Through immense military power, Russia continuously destroyed Ukrainian regions and caused detrimental effects throughout the nation as the war dragged on. The Defense Ministry in Moscow states that “Russian aircrafts blew up two vessels carrying “Ukrainian saboteurs” off the Crimean peninsula, killing 13 commandos.” Another instance of this occurred when “Russia employed a tactic of attacking Ukraine’s power system throughout last winter, with some estimates saying Ukrainians living away from the front line spent about 35 days without power during the coldest months from October to March…In June, the UN estimated that Ukraine’s power generation capacity had been reduced to roughly half the level it was before Russia’s invasion began.” Moscow’s significant military power increased its success rates when invading Ukraine; however, Ukraine had a fierce response that demonstrated they were not to be underestimated. 

Internationally, Russia is known for having a robust military. Before the invasion of Ukraine on February 24, “As many as 190,000 Russian troops were poised to invade the country. Organized into as many as 120 battalion tactical groups, each had armor and artillery and was backed by superior air support.” However, Russia’s powerful possession of military resources was futile, as Vladimir Putin lacked strategy in his aim to attack Ukraine. On February 7, 2022, Russia began to attack the Chornobaivka airfield in Ukraine. However, “Ukrainian forces began counter attacking with armed drones and soon struck the helicopters that were flying in supplies from Crimea….By May 2, Ukraine had made 18 separate attacks on the airfield, which.. had eliminated not only dozens of helicopters but also ammunition depots, two Russian generals, and nearly an entire Russian battalion… Lacking both a coherent strategy for defending the airstrip and a viable alternative base, the Russians simply stuck to their original orders, with disastrous results.” Without creating a robust strategy to respond to a Ukrainian counteroffensive, Moscow overestimated the power of its military resources, and ended up losing a significant amount of capital. In an attempt to target Ukraine, the large amount of military power that Russia holds is insignificant against Ukraine’s calculated and careful attempts at defense. 

To supplement their computed defense strategies, Ukraine had a strong source of motivation that helped them resist the attacks. Although there was pro-Russian sentiment in the Eastern cities of Ukraine, the power of patriotism in the rest of the country made them successful. In an article entitled “Why War Fails”, British historian Lawrence Freedman compares and contrasts the motivation of Ukrainians and Russians. He states that, “in these circumstances, local initiative can simply lead to desertion or looting. By contrast, the Ukrainians were defending their territory against an enemy intent on destroying their land.” Although Ukraine did not have nearly as many military resources as Russia, their patriotism shone through their defense strategies, thus allowing them to fight back with fewer resources. Because they share a common enemy, their intrinsic motivation is stronger, and the risk of desertion is significantly smaller. Ukrainians also have the intent to protect their country, so they were able to stop a column of Russian tanks with merely 30 soldiers on quad bikes.  According to one account, a “huge column of Russian tanks that was destined for Kyiv was initially stopped by a group of just 30 Ukrainian soldiers, who approached it at night on quad bikes and succeeded in destroying a few vehicles at the head of the column, leaving the rest stuck on a narrow roadway and open to further attack.” As shown continuously throughout this conflict, the mistake of underestimating Ukraine’s willpower and patriotism caused a surprising defeat for Moscow.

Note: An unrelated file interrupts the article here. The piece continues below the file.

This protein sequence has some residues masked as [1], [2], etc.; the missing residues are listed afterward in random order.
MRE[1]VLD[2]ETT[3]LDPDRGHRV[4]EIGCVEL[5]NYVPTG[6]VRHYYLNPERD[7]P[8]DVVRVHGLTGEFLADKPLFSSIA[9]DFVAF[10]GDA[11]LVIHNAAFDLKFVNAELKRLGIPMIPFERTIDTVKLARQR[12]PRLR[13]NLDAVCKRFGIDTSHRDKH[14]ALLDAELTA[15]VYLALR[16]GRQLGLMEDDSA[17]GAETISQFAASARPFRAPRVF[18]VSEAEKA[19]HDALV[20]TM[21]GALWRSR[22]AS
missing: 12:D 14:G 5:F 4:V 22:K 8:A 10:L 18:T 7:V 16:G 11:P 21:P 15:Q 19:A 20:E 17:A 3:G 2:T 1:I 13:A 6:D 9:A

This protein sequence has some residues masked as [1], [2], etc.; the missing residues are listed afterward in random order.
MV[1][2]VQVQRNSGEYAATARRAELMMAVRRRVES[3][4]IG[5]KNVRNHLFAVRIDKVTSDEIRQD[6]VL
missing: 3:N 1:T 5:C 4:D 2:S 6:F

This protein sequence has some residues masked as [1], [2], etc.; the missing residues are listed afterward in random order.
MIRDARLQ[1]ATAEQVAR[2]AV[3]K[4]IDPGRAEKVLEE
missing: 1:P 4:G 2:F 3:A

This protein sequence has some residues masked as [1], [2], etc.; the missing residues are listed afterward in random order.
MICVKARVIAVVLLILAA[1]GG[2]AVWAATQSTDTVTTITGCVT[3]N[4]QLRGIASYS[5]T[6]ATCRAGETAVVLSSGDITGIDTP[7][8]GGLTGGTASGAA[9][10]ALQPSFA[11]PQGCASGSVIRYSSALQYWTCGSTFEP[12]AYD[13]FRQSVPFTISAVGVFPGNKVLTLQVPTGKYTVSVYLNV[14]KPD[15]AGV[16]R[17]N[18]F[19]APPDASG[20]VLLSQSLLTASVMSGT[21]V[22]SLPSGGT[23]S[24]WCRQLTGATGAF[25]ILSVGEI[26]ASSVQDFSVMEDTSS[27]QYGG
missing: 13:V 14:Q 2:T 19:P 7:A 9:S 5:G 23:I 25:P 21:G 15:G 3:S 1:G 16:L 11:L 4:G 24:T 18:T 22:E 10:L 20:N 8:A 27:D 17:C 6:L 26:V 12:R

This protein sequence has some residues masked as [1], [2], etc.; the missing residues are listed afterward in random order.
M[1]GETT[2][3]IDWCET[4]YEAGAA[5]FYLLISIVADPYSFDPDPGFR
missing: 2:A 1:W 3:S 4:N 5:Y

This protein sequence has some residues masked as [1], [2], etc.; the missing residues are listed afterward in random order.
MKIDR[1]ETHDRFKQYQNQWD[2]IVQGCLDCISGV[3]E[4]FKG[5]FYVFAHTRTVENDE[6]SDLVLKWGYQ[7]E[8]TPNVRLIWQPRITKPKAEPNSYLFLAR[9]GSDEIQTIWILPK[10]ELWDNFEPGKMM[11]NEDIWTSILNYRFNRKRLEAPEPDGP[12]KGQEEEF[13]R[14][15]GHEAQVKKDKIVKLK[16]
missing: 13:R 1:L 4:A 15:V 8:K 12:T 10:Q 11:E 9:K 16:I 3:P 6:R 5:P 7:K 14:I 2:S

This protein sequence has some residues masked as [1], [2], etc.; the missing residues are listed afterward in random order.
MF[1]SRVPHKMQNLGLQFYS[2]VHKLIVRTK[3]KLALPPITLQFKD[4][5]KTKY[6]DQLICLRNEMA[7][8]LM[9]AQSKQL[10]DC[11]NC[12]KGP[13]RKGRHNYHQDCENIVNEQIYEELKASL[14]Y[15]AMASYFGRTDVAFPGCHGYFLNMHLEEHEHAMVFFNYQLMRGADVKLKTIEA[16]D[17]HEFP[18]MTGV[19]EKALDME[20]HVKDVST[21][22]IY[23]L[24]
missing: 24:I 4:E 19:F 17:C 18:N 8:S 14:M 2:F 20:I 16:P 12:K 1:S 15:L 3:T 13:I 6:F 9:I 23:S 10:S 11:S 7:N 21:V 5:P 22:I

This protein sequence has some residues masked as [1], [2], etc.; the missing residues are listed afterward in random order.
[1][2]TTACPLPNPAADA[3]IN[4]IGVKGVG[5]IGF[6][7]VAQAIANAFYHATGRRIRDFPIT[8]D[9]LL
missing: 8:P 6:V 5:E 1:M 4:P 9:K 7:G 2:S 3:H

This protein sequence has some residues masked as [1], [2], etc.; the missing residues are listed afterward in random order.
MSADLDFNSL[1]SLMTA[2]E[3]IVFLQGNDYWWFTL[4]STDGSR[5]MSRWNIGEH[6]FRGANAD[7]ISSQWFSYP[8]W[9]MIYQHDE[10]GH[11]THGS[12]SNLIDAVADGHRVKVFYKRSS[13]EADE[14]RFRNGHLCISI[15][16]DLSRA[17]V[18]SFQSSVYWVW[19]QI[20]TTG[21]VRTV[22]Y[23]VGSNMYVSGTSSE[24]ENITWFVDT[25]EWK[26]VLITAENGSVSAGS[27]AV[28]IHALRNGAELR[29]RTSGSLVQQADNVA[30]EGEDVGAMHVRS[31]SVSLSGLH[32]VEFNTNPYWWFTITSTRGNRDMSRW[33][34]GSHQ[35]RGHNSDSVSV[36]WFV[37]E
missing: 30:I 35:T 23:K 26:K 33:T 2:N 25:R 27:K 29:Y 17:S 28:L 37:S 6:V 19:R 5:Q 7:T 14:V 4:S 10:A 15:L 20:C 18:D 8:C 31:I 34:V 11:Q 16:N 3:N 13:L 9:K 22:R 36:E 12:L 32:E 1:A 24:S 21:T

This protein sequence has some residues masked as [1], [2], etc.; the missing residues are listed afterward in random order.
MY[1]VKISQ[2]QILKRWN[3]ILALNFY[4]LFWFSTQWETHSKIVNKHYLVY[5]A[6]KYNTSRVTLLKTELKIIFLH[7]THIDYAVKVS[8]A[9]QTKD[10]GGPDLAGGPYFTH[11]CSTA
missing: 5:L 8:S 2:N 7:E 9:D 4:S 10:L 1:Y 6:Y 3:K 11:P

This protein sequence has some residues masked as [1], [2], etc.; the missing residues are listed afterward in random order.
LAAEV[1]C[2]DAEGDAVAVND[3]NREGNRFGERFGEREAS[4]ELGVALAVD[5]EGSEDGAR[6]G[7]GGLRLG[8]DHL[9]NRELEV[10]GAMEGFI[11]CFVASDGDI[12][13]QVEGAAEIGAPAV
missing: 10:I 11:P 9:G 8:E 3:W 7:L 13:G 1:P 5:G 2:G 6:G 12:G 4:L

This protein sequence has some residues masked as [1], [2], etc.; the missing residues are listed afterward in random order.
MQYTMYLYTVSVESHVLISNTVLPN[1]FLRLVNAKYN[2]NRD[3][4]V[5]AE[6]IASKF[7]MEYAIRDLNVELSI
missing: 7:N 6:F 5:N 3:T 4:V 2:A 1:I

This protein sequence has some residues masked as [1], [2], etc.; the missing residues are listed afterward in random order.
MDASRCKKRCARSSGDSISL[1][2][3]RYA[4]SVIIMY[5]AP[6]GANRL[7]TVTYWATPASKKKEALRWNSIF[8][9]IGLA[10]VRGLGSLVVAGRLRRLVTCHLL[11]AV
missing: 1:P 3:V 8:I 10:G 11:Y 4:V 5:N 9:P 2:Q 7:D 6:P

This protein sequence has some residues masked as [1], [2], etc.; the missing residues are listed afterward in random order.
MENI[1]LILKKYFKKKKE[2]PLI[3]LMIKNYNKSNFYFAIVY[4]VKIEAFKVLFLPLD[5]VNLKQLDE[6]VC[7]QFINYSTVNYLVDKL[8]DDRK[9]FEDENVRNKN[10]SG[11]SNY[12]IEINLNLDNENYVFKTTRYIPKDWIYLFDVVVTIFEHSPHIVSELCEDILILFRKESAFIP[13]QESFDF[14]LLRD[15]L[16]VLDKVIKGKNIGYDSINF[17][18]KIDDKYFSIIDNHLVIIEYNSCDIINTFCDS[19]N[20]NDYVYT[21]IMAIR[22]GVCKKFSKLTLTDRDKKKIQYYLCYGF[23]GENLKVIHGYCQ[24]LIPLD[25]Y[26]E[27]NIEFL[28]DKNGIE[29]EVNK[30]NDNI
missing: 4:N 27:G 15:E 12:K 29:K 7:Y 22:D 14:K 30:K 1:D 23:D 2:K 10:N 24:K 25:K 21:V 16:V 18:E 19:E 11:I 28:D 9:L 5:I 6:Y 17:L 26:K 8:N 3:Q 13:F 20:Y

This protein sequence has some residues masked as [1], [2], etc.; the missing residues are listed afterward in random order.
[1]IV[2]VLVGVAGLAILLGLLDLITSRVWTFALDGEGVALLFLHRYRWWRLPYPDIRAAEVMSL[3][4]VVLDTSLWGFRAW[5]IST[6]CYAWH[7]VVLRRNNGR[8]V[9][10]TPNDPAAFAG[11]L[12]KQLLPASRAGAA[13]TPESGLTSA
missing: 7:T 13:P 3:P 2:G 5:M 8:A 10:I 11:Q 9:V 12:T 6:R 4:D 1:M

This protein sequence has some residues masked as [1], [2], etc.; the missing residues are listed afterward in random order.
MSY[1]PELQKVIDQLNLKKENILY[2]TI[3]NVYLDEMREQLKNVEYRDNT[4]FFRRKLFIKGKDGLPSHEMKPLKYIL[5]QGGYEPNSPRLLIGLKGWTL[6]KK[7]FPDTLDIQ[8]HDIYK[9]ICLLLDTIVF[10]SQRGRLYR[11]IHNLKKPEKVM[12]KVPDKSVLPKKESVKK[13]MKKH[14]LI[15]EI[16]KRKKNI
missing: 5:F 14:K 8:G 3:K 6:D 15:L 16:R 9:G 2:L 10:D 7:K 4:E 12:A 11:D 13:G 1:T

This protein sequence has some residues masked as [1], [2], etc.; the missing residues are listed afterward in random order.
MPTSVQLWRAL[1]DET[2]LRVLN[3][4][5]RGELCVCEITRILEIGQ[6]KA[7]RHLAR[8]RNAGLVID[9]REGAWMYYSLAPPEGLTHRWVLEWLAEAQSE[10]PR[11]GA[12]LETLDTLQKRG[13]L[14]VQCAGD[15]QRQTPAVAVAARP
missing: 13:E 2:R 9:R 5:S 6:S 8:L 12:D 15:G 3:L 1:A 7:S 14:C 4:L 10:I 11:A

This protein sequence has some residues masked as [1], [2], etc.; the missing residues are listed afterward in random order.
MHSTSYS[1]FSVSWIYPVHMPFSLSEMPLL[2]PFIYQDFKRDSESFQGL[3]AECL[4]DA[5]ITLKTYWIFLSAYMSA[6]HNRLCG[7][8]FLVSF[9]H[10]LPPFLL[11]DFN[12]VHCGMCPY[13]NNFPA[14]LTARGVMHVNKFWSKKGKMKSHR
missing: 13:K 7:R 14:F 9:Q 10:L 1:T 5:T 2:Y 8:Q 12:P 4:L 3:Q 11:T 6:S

The consequences of underestimating Ukraine have been high for Moscow: “In November, Milley put the number of dead and wounded Russian soldiers at 100,000, and that could fall on the low side. A Pentagon official said in early August Russian casualties numbered 70,000-80,000…The Russian military has lost significant amounts of equipment. The Oryx website reports 8,000 pieces of equipment destroyed, damaged, abandoned, or captured, including some 1,500 tanks, 700 armored fighting vehicles, and 1,700 infantry fighting vehicles.” The limits to Russian military power have been consistently proven through Ukraine’s successes throughout the war, although they lack military and economic resources. This complex war has brought many losses, and a significant portion of them on Russia’s side came from a lack of strategy and underestimating Ukraine’s potential to succeed. From downplaying the quantity and effectiveness of military resources in Ukraine to undervaluing the patriotism that is strongly present in the nation, Ukraine has been able to resist many attacks from Moscow. The main lesson that can be learned from this ongoing war is to strategize offensives by understanding the potential of adversaries. By accurately noticing the capabilities and resources of the opposing side in a war, not only can a nation prepare accordingly but also prevent the losses that follow when coming into a fight unprepared. 


This article was edited by Hannah Pearce.